BAYFIELD – The Bayfield Town Board is considering a noise ordinance, the first step toward addressing residents’ complaints about loud traffic on U.S. Highway 160.
Jake brakes, or compression brakes on large vehicles, seem to be the problem. Residents are asking town officials to put up “jake brake” signs; however, because of jurisdictional complications, Bayfield has to start by passing a noise ordinance. As of Tuesday’s Town Board meeting, officials seem interested in extending the potential ordinance, and law enforcement’s ability to enforce it, beyond brakes to other noise disturbances.
“I have been reached out to by both sides of the town,” said Mayor Matt Salka. “Just Sunday night, I had the windows open and it sounds like an 18-wheeler driving through the middle of Bayfield in the middle of the night with their jake brakes on.”
The Town Board meeting included a discussion to provide staff with guidance on developing the ordinance. The next step is to schedule a public hearing to give residents an opportunity to comment, Town Manager Chris La May said.
Traffic noise is a part of life for many residents living near the highway.
“It’s loud enough to make you think something crashed,” said Lucy Stewart, who has owned a home in Bay Estates since 1979. The big “screeches” from the truck brakes are most noticeable in the early morning.
“Some days, it’s not so bad because they’re not as often,” she said. “Sometimes, it’s real noisy.”
Highway 160 is under Colorado Department of Transportation jurisdiction, and the department won’t place signs unless the town has approved a noise ordinance against specific levels or types of noise. Once an ordinance is in place, the town can request that CDOT place signs reading, “noise ordinance enforced, no engine brakes.”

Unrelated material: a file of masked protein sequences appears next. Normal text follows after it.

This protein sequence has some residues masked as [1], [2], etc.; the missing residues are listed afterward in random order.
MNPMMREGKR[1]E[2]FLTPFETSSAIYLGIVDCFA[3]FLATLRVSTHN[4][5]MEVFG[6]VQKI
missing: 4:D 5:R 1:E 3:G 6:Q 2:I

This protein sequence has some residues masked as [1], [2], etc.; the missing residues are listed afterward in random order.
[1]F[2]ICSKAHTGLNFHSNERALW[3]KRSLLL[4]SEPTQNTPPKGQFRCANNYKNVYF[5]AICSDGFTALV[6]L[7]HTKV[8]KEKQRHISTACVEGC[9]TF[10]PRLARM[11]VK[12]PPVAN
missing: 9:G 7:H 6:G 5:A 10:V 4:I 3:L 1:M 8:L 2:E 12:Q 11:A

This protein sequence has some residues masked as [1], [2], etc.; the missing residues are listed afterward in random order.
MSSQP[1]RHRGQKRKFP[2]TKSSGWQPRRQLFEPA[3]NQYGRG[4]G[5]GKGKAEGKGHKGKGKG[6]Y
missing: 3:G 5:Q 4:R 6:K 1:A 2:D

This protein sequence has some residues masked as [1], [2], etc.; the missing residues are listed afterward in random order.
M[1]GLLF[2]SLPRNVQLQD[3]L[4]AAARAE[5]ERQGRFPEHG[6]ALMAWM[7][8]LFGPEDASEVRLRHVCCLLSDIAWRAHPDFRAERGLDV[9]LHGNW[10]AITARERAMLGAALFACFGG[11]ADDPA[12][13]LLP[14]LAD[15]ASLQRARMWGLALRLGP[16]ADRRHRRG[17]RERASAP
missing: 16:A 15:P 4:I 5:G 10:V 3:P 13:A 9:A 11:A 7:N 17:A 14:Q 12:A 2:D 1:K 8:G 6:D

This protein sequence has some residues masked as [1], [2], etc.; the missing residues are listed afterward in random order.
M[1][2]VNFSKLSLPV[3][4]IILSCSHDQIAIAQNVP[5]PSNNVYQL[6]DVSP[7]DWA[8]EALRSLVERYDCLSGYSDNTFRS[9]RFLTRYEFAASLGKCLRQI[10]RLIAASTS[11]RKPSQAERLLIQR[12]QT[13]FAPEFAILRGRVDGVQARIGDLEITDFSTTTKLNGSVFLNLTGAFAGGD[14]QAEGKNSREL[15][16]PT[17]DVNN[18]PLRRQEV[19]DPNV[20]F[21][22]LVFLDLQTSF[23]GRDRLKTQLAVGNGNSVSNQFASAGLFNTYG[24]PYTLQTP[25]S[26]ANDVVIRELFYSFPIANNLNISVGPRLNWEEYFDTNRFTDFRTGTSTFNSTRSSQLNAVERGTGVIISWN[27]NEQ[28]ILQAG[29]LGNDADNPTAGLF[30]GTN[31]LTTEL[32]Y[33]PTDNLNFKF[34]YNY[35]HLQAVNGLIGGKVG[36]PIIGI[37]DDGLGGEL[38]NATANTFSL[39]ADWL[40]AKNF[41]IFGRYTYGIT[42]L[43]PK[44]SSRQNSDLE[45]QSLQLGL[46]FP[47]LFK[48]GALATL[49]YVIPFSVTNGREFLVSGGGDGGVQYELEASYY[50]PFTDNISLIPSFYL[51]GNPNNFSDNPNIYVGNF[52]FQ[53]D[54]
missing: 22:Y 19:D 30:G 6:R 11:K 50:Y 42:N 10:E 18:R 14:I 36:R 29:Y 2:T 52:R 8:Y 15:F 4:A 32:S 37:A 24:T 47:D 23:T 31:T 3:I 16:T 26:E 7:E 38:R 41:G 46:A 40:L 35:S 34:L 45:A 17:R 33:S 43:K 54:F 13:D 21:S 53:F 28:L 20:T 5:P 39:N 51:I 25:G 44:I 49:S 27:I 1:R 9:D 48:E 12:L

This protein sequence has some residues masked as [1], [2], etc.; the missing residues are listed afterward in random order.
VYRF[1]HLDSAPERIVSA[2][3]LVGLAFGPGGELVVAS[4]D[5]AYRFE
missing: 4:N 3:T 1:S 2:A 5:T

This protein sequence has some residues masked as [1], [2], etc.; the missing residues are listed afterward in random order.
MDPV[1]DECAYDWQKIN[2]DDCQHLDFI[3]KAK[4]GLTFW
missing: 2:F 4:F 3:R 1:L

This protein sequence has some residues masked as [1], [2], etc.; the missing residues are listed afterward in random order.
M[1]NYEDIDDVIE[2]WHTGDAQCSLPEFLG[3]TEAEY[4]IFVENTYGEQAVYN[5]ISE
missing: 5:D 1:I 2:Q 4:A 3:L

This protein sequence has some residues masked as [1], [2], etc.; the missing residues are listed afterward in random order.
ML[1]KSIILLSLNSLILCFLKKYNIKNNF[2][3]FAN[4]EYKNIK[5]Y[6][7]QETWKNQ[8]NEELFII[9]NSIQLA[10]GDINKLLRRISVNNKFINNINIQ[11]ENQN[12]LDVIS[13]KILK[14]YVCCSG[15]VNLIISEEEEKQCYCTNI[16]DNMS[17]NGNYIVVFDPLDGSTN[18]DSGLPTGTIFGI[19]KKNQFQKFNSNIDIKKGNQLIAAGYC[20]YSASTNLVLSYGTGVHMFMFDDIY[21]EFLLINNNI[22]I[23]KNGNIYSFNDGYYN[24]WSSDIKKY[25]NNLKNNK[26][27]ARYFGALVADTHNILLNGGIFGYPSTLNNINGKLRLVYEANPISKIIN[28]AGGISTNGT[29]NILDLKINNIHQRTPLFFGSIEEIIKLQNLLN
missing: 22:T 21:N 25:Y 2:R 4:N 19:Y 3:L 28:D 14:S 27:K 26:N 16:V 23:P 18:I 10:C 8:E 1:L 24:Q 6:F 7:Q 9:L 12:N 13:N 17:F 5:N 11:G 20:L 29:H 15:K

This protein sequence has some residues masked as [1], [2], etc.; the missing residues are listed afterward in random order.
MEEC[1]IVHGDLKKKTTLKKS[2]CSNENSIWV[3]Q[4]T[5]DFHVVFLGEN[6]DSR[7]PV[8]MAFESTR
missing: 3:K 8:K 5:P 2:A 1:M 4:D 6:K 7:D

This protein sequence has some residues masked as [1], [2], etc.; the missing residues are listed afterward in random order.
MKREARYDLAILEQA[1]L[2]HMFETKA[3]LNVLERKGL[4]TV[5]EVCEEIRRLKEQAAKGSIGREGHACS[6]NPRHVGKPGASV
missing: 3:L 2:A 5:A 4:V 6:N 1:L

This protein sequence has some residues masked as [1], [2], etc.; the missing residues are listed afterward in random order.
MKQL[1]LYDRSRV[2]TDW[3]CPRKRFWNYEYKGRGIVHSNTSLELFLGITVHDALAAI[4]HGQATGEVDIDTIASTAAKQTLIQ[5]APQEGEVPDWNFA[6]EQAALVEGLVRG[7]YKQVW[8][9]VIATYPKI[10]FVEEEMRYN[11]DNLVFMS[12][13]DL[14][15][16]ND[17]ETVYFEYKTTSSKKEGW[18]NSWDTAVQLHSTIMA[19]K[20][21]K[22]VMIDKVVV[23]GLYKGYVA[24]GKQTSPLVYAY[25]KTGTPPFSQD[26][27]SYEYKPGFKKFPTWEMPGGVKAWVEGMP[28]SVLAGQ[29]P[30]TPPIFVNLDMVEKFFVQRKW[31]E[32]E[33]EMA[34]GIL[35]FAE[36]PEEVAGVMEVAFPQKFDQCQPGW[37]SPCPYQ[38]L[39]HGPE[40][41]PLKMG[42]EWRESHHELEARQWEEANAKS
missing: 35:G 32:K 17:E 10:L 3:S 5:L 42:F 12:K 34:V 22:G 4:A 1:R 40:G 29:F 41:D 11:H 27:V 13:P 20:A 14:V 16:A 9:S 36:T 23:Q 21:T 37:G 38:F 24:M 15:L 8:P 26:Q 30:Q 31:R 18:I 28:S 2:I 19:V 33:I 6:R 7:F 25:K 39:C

La May presented an ordinance from Castle Rock that Bayfield could use or adapt to update town noise policies. Castle Rock’s ordinance included time of day restrictions on noise from construction, live bands, loading and unloading materials, and internal combustion equipment like lawn mowers and weed trimmers. It also applied to radios, television sets, musical instruments and more, if those devices could be heard a certain distance away, like 100 feet.
“With regards to the noise ordinance itself, if any of that happens within our jurisdiction, we can enforce that completely,” Town Marshal Joe McIntyre said. “This gives more teeth in areas that we haven’t had before.”
Fines are usually set by the municipality, but a judge can fine up to $1,000 for a traffic violation, McIntyre said.
This isn’t the first time residents have complained about traffic noise on Highway 160. Stewart remembered asking the town to address the issue in the 1980s with others in the community. The effort didn’t move forward back then; however, she would have attended the June board meeting if she had known they were discussing a noise ordinance.
“We never know what the board is doing because the minutes are so out of date,” Stewart said.
“I’m glad it’s moving forward; maybe it’ll cut down on noise through here. ... I wish it would have happened awhile ago, but we’ll take whatever progress we can get out of the Town Board at this point.”